Typically Pushkin

Pushkin (1799-1837) is the Mozart of the literary world. He is light footed, crystal clear and highly musical. Everything is just as it should be. Even his sporadic imperfections are charming. Pushkin is from the Romantic era, like Byron, Scott and the Russian Lermontov.

Exotic relations

On his father’s side of the family he stems from ancient Russian nobility. His mother’s side of the family is exotic: his great grandfather, an Ethiopian, was given to Peter the Great as a present in 1704. Peter took a liking to the little Abraham, and gave him the patronymic Petrovich, after himself, and a proper military education. Abraham eventually became a general and took on Hannibal as a last name, a definite sign that he was no slave. The Empress Elizabeth gave him a country estate to thank him for his services, Mikhailovskoe. Pushkin would get banned to it at some point in his career. Abraham married a Swedish woman, and that makes Pushkin just as much Swedish as Ethiopian.

Father of Russian literature

Pushkin is generally considered to be the father of Russian literature. He adjusted the archaic Russian language to his own needs and created a modern language, suitable for both modern poetry and prose. With this modernised language he expressed himself in a wide variety of literary genres: stories, drama, narrative poems, poetry, novellas, fairy tales and a novel in verse. The novel in verse, Eugene Onegin, is typical for Pushkin’s innovative style.

Style and works

His stories and novellas are sheer perfection, everything is right: the subject choice, they are light, there is humour and there is mystery. Many Russian writers took them as a starting point for their own writings. As I have written before, that is considered a big compliment in Russian literature. As a result there are numerous stories that are called The Snowstorm, but Pushkin wrote the original. The novellas Queen of Spades and The Captains Daughter are true masterpieces.

His poetry is legendary. He started to write poetry at school, with a preference for patriotic, satirical or amorous subjects. These subjects remained with him throughout his career. Most Russians know at least one of his poems by heart. Pushkin’s own favourite work was Eugene Onegin. A unique work with an innovative rhyme scheme that became known as the Onegin Stanza. It’s a cheery tale, thanks to this rhyme scheme, in spite of the romantic subject. Tatyana is a typical romantic heroine, a pale and dreamy girl, who spends her nights staring out the window at the moon. Onegin is one of those superfluous men, a poet who is bored with life. Pushkin infused the story with a rich humour, folklore and fantasy.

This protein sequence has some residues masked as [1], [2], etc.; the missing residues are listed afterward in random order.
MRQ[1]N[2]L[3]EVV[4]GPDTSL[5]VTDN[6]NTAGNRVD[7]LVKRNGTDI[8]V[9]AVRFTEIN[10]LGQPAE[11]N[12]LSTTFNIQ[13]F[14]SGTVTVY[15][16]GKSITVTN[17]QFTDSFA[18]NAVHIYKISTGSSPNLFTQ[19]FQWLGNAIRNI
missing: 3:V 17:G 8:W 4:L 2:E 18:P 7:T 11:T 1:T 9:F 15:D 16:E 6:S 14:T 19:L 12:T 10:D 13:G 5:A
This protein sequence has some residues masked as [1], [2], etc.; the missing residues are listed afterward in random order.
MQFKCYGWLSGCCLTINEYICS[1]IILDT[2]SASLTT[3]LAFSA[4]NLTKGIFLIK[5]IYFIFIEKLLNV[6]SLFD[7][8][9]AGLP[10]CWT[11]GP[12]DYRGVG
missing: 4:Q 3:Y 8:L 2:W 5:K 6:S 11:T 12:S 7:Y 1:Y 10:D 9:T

Influences

His work did not only influence other writers, but also numerous composers. Tchaikovsky turned Eugene Onegin into an opera that is, at least in the western world, probably better known than the book. Mussorgsky, Rachmaninov and Rimsky-Korsakov were also inspired by the works of Pushkin.

So who was Pushkin influenced by? His dear old nurse, Arina Rodionovna, apparently. She narrated all the fairy tales and legends she knew to him, and even when he was already grown up, he loved to listen to her (she stayed at Mikhailovskoe until she died). His maternal grandmother, who looked after little Alexander and his sister more than their mother, told him all about the origins of his family and sparked his interest in history.

Translating Pushkin

Because his works are so playful and musical, he is notoriously difficult to translate*. Nabokov wrote two fat volumes about the translation of Eugene Onegin, and still his translation doesn’t work for me. The two volumes themselves are super informative, though.

Debt and exile

Like Dostoevsky and Tolstoy, Pushkin had to write to pay his debts. The lifestyle that was required of him was more expensive than he could afford. His often razor sharp pen earned him a couple of banishments.

In short